It was observed that soil aging process reduced the release of [Cu.sup.2+] from soils into solution. Soil pH played a major role in [Cu.sup.2+] adsorption in which sorption increased with increasing pH. This result suggests that [Cu.sup.2+] in the contaminated soil would be more available to release in acidic conditions. Amendment of bentonite is an effective approach to reduce the release of [Cu.sup.2+] from soil into the surrounding aqueous phase. The larger amount of bentonite present in soil results in an enhanced inhibition of [Cu.sup.2+] release from soil. This amendment protocol is more effective to retain heavy metals for aged soils contaminated by heavy metals. Bentonite has been accepted to improve the soil overall quality (Phillips 1998). This study provides useful information on utilisation of bentonite for controlling the release of heavy metals from contaminated soils.



This work was financially supported by the National Natural Science Foundation of China (20777036, 40701073), the National Natural Science Foundation of Jiangsu Province (BK2007580, BK2006518), the Program for New Century Excellent Talents in University (NCET T-06-0491), and the Foundation of Ministry of Education Key Laboratory of Environment Remediation and Ecological Health (050302).

Manuscript received 6 June 2007, accepted 22 October 2007


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Wanting Ling (A,B), Qing Shen (C), Yanzheng Gao (A,D), Xiaohong Gu (A), and Zhipeng Yang (A)

(A) College of Resource and Environmental Sciences, Nanjing Agricultural University, Nanjing 210095, China.

(B) Ministry of Education Key Laboratory of Environmental Remediation and Ecological Health, College of Natural Resources and Environmental Science, Zhejiang University, 310029 Hangzhou, China.

(C) Department of Food Sciences, the University of Reading, Whiteknights, Reading, RG6 6DW, UK.

(D) Corresponding author. Email:
Table 1. Selected properties of the tested bentonite

                   Chemical composition (wt %)

    Si[O.sub.2]       [Al.sub.2][O.sub.3]       CaO         MgO

       58.8                  16.4              2.72        5.47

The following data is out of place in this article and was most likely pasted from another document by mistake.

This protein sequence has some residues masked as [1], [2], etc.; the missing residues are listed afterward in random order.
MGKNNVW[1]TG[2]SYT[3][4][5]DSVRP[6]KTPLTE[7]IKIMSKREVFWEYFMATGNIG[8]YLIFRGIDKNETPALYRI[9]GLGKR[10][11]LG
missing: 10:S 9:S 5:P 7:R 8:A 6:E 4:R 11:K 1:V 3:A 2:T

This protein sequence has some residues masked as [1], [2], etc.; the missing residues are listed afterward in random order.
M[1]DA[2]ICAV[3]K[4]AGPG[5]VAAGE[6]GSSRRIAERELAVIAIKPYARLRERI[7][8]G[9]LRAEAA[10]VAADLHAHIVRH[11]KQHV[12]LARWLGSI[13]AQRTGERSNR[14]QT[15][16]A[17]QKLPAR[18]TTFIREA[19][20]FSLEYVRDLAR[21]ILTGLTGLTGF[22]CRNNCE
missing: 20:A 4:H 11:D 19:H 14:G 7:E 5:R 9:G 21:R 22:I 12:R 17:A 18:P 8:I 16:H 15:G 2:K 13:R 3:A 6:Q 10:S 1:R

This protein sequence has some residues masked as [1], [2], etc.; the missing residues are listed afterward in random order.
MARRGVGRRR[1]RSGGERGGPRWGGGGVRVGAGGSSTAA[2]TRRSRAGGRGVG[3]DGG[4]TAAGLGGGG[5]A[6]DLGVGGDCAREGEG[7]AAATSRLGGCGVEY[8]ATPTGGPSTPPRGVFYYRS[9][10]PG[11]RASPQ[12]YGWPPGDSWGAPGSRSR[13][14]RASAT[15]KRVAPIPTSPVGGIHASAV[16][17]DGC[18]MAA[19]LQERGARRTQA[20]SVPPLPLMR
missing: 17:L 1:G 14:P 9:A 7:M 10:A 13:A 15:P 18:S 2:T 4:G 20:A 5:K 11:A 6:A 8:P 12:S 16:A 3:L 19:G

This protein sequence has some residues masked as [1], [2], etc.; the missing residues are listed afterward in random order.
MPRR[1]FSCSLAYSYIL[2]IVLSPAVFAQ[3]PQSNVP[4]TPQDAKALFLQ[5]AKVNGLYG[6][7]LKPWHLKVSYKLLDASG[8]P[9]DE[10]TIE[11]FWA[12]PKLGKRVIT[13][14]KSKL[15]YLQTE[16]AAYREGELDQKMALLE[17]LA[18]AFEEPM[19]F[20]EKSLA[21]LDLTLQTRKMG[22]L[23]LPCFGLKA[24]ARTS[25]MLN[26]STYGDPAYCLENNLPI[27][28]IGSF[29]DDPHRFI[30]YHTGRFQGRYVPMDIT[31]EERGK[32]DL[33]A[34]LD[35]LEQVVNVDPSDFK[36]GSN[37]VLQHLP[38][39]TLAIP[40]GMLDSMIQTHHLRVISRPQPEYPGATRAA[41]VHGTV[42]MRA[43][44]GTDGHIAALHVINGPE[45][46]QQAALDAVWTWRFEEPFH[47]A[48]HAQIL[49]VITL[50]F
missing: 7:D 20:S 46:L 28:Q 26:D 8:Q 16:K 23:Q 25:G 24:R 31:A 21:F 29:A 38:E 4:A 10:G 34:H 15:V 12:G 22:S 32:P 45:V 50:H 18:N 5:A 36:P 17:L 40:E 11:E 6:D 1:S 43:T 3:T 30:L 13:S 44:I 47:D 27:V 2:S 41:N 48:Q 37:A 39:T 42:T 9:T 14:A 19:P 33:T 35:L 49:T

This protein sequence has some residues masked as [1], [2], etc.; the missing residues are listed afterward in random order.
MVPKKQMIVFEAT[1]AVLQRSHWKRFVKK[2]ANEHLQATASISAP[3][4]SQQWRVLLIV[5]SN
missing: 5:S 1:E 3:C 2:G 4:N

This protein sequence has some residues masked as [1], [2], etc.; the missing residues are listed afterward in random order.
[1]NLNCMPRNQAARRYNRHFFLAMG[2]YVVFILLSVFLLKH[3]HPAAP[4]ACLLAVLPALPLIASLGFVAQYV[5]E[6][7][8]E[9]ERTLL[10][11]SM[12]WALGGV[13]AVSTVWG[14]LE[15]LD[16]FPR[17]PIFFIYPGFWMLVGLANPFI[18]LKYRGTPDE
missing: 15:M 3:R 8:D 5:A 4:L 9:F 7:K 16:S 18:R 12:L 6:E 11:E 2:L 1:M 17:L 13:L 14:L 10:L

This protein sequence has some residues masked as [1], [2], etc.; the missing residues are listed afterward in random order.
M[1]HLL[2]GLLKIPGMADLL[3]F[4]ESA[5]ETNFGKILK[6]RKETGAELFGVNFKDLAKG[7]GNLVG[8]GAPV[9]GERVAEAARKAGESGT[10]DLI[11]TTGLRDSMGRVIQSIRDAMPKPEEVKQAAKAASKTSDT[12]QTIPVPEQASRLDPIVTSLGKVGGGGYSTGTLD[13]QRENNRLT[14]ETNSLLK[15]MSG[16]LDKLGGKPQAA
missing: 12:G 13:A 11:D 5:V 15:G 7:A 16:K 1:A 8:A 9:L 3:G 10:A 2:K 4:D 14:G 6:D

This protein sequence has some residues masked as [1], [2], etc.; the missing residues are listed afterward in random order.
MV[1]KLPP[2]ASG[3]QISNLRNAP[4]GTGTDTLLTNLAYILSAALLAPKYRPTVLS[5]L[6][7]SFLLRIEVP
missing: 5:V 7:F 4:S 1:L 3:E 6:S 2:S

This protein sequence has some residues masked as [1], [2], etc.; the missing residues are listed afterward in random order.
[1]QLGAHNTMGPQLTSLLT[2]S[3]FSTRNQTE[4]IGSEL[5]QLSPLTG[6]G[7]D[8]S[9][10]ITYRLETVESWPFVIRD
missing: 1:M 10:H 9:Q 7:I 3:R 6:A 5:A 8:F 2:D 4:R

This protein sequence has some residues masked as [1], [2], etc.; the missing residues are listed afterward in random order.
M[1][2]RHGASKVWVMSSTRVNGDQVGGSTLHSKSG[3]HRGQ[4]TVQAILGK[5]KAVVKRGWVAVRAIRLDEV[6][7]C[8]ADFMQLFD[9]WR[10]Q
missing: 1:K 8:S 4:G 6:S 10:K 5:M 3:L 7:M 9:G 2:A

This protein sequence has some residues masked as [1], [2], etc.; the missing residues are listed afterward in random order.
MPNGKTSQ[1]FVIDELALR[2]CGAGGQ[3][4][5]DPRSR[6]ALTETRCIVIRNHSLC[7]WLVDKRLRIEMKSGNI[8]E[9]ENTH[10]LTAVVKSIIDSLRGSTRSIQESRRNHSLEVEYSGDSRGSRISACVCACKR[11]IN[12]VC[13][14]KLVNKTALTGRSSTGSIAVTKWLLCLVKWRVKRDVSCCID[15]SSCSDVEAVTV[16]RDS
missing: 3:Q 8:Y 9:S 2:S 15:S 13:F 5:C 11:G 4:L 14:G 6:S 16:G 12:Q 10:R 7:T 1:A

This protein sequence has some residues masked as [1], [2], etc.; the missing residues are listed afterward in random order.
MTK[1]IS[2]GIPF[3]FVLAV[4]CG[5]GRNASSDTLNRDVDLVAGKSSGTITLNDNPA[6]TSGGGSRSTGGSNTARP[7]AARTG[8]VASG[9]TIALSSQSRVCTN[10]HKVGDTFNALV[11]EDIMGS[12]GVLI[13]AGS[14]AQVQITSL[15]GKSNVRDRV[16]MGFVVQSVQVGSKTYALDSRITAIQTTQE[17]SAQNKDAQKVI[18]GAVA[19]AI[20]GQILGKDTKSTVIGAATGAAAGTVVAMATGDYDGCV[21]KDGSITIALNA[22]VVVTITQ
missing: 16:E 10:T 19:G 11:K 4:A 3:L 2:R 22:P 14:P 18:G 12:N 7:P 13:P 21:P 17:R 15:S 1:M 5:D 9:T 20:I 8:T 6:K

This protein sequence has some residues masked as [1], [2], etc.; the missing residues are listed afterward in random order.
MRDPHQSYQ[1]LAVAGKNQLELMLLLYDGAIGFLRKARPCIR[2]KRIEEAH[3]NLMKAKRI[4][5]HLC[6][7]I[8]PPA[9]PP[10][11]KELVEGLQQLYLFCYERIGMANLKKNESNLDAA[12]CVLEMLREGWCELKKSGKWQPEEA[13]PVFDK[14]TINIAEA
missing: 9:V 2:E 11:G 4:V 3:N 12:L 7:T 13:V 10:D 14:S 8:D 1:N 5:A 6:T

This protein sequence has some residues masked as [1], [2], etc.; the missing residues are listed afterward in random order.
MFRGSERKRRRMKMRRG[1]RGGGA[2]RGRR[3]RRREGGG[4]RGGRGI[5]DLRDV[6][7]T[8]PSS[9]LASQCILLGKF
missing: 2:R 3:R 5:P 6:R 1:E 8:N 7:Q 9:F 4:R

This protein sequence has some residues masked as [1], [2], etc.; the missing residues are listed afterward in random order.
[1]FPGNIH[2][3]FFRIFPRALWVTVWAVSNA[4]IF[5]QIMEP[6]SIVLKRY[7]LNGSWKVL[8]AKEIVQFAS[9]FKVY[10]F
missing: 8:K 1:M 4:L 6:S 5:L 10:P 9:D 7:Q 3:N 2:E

Chemical composition (wt %)

[Fe.sub.2][O.sub.3]       [K.sub.2]O        [Na.sub.2]O   LOI (A)

       4.45                  0.12              0.07        11.3

   surface areas            CEC (B)
   ([m.sub.2]/g)           (mmol/kg)

       60.9                  108.4

(A) Loss on ignition.

(B) Cation exchange capacity.

Table 2. Release of Cu from contaminated soils

Data in parentheses were standard deviations

                                     Amount of
                Initial amount      [Cu.sup.2+]
Spiked soil     of [Cu.sup.2+]        released        Desorption
sample (g)       in soil (mg)      from soil (mg)      ratio (%)

0.1                  0.08          0.011 (0.0006)     13.4 (0.72)
0.2                  0.16          0.020 (0.0014)     12.8 (0.90)
0.4                  0.32          0.035 (0.0016)     10.9 (0.49)
0.6                  0.48          0.049 (0.0030)     10.1 (0.63)
0.8                  0.64          0.057 (0.0010)     8.89 (0.15)
1.0                  0.80          0.065 (0.0035)     8.18 (0.44)
1.2                  0.96          0.070 (0.0007)     7.25 (0.07)
1.4                  1.12          0.074 (0.0035)     6.63 (0.31)
1.6                  1.28          0.080 (0.0028)     6.23 (0.22)
1.8                  1.44          0.087 (0.0040)     6.07 (0.28)
2.0                  1.60          0.092 (0.0024)     5.78 (0.15)

Fig. 5. Relation of [Cu.sup.2+] release from soil to the amounts of
added bentonite, R is the ratio of [Cu.sup.2+] concentrations in the
presence of bentonite to the bentonite-free control (ck)

ck    100
0.1    70.8
0.2    63.2
0.4    52.1
0.5    25.6
0.6     5.14
0.7     5.17
0.8     1.96
0.9     1.31
1       0

Note: Table made from bar graph.
Gale Copyright: Copyright 2007 Gale, Cengage Learning. All rights reserved.